A Few Cemetery Stories

As many of my readers know, I am a big fanatic of cemeteries. I am interested in not just walking through them but also consuming any news relating to them. Over the past several weeks, I have experienced a new cemetery and also read a couple local stories about events taking place at graveyards as well. For tonight’s post I want to update you regarding my ongoing cemetery education.

Marion Cemetery: The day after Halloween, I went with Sidney and her parents to their hometown of Marion, South Carolina. We attended the Sunday service at the First United Methodist Church where they honored all members of the congregation who passed away during the year. Sid’s grandma, Sis, died in June and a candle was lit for her on that All Saints’ Day morning. After the service concluded, we drove to Rose Hill Cemetery in Marion to view Sis’ final resting spot as well as other members of the Mathis family. It was an organized, quiet area. The history inside the cemetery was great. Many of the departed lived during the 1800’s. After paying our respects at the grandma’s grave (she is buried with her husband), we drove around for a couple minutes and I got to see the grave of Sidney Mathis Jr. (My fiancé is Sidney Mathis IV, my future father-in-law is Sidney Mathis III). Going to the service and visiting the cemetery was a great way to spend the Sunday morning.

I snapped this photo of the tombstone of Sid's great grandparents.

I snapped this photo of the tombstone of Sid’s great grandparents.

Caskets Unearthed: As most of you know, South Carolina experienced terrible flooding this past month. While the non-stop rain impacted many of us still living, it also sadly impacted some of the dead. Two towns in our state, Springfield and Ridgeville, had their cemeteries greatly disturbed by the flooding. Caskets at both locations rose up from the ground. What a grim occurrence for families who had loved ones in those spots. Nothing was harder to watch though than television footage of the coffins floating in the flood waters, drifting further and further away from the graves. I never saw a follow up story but I sure hope all caskets were retrieved and laid back to rest.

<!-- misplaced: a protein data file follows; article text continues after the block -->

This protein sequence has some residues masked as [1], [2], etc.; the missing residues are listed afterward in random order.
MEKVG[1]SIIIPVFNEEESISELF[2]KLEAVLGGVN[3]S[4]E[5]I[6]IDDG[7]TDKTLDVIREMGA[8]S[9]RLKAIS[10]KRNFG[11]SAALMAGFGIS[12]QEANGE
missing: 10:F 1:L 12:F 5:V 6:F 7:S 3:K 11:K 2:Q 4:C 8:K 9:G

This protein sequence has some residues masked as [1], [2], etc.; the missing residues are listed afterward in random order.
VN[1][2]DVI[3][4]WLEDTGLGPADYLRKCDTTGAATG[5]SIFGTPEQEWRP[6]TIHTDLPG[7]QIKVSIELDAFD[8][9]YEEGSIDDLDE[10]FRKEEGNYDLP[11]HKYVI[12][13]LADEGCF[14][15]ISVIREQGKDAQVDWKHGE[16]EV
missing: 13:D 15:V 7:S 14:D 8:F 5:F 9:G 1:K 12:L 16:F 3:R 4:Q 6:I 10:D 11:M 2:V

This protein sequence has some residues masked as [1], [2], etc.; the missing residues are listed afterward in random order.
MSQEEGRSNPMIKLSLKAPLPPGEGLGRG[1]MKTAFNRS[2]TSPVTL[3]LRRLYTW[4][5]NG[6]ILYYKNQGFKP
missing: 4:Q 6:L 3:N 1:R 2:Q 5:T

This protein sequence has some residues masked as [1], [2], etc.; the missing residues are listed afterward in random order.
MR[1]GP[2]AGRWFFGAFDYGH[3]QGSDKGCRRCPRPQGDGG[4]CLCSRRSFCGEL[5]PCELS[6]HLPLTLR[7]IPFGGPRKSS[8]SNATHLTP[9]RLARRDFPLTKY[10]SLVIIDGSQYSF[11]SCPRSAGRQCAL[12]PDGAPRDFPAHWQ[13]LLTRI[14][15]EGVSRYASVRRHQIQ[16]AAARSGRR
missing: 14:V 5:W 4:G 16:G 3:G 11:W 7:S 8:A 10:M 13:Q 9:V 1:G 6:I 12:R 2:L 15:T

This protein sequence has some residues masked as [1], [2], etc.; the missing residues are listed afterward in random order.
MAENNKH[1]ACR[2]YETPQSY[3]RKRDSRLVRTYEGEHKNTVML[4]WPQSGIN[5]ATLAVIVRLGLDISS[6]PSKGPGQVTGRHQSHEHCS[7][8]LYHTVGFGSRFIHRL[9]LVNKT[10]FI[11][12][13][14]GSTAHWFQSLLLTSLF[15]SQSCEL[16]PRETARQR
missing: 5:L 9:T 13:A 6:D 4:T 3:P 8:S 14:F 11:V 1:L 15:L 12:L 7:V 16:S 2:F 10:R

So unfortunate. This was one of the caskets in Ridgeville that was unearthed (Photo courtesy of WCBD-TV).

So unfortunate. This was one of the caskets in Ridgeville that was unearthed (Photo courtesy of WCBD-TV).

Putting the Forgotten to Rest: This morning, I read a Sun News article about something called a paupers’ cemetery. For how much I claim to love graveyards, I had not heard about one of these until today. A pauper’s cemetery is a place where unclaimed remains, unknown remains, and the remains of those who don’t have families who can afford a burial are laid to rest. This particular pauper’s cemetery I read about is in Columbia. The article chronicled the burial ceremony the coroner’s office holds a few times each year. At each one of these burials, the cremated remains of around 30 people are laid to rest. It is a very solemn, simple proceeding. Remains are put in what is analogous to a shoe box and placed in a shallow hole. Dirt is shoveled on the box and a tiny rust-colored marker is placed on each grave. It all just feels so depressing to me. However, I have to tell myself that at least something is being done with the remains of these downtrodden people. While I do love cemeteries, I don’t know if I would want to visit one of these.